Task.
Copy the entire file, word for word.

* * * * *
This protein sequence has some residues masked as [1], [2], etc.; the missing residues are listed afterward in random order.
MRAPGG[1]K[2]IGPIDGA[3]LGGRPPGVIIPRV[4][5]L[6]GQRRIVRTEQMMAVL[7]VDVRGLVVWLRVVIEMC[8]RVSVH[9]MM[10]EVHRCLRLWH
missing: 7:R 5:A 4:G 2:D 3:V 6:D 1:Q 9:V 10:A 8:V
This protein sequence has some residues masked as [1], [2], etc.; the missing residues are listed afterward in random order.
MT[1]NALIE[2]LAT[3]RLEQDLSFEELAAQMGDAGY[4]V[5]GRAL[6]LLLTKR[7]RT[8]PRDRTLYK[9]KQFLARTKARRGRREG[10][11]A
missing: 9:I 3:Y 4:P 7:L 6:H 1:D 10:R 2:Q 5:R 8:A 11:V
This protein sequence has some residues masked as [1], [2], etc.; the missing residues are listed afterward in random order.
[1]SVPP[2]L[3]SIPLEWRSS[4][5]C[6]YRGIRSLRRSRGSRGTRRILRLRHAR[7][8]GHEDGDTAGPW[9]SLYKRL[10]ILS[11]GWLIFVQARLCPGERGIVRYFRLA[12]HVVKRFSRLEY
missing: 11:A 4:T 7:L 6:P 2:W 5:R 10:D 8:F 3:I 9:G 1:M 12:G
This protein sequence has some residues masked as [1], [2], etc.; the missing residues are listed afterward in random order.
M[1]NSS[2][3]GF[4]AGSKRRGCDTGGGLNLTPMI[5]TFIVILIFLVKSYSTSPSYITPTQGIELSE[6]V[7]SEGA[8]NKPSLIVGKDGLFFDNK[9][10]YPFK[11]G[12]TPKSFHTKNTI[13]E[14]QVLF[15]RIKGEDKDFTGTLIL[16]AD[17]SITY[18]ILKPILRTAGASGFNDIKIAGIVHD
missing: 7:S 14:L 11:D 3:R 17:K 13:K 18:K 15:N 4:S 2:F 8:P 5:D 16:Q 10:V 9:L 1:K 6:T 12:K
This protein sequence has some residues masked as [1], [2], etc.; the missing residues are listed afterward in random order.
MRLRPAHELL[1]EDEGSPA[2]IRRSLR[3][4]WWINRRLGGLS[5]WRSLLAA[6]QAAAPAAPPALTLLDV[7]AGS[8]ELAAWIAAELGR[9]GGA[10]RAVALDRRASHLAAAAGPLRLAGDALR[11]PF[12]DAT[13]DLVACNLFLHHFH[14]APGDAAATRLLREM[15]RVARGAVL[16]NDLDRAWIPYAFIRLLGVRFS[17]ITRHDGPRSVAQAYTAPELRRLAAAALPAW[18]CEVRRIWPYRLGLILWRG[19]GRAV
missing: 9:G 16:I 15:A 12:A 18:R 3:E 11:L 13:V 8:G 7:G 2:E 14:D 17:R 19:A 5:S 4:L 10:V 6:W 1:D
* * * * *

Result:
This protein sequence has some residues masked as [1], [2], etc.; the missing residues are listed afterward in random order.
MRAPGG[1]K[2]IGPIDGA[3]LGGRPPGVIIPRV[4][5]L[6]GQRRIVRTEQMMAVL[7]VDVRGLVVWLRVVIEMC[8]RVSVH[9]MM[10]EVHRCLRLWH
missing: 7:R 5:A 4:G 2:D 3:V 6:D 1:Q 9:V 10:A 8:V
This protein sequence has some residues masked as [1], [2], etc.; the missing residues are listed afterward in random order.
MT[1]NALIE[2]LAT[3]RLEQDLSFEELAAQMGDAGY[4]V[5]GRAL[6]LLLTKR[7]RT[8]PRDRTLYK[9]KQFLARTKARRGRREG[10][11]A
missing: 9:I 3:Y 4:P 7:L 6:H 1:D 10:R 2:Q 5:R 8:A 11:V
This protein sequence has some residues masked as [1], [2], etc.; the missing residues are listed afterward in random order.
[1]SVPP[2]L[3]SIPLEWRSS[4][5]C[6]YRGIRSLRRSRGSRGTRRILRLRHAR[7][8]GHEDGDTAGPW[9]SLYKRL[10]ILS[11]GWLIFVQARLCPGERGIVRYFRLA[12]HVVKRFSRLEY
missing: 11:A 4:T 7:L 6:P 2:W 5:R 10:D 8:F 3:I 9:G 1:M 12:G
This protein sequence has some residues masked as [1], [2], etc.; the missing residues are listed afterward in random order.
M[1]NSS[2][3]GF[4]AGSKRRGCDTGGGLNLTPMI[5]TFIVILIFLVKSYSTSPSYITPTQGIELSE[6]V[7]SEGA[8]NKPSLIVGKDGLFFDNK[9][10]YPFK[11]G[12]TPKSFHTKNTI[13]E[14]QVLF[15]RIKGEDKDFTGTLIL[16]AD[17]SITY[18]ILKPILRTAGASGFNDIKIAGIVHD
missing: 7:S 14:L 11:D 3:R 17:K 13:K 18:K 15:N 4:S 2:F 8:P 5:D 16:Q 10:V 9:L 1:K 6:T 12:K
This protein sequence has some residues masked as [1], [2], etc.; the missing residues are listed afterward in random order.
MRLRPAHELL[1]EDEGSPA[2]IRRSLR[3][4]WWINRRLGGLS[5]WRSLLAA[6]QAAAPAAPPALTLLDV[7]AGS[8]ELAAWIAAELGR[9]GGA[10]RAVALDRRASHLAAAAGPLRLAGDALR[11]PF[12]DAT[13]DLVACNLFLHHFH[14]APGDAAATRLLREM[15]RVARGAVL[16]NDLDRAWIPYAFIRLLGVRFS[17]ITRHDGPRSVAQAYTAPELRRLAAAALPAW[18]CEVRRIWPYRLGLILWRG[19]GRAV
missing: 9:G 16:I 15:A 12:A 18:R 3:E 11:L 13:V 8:G 7:G 2:E 14:D 17:R 19:A 5:S 4:L 10:V 6:W 1:D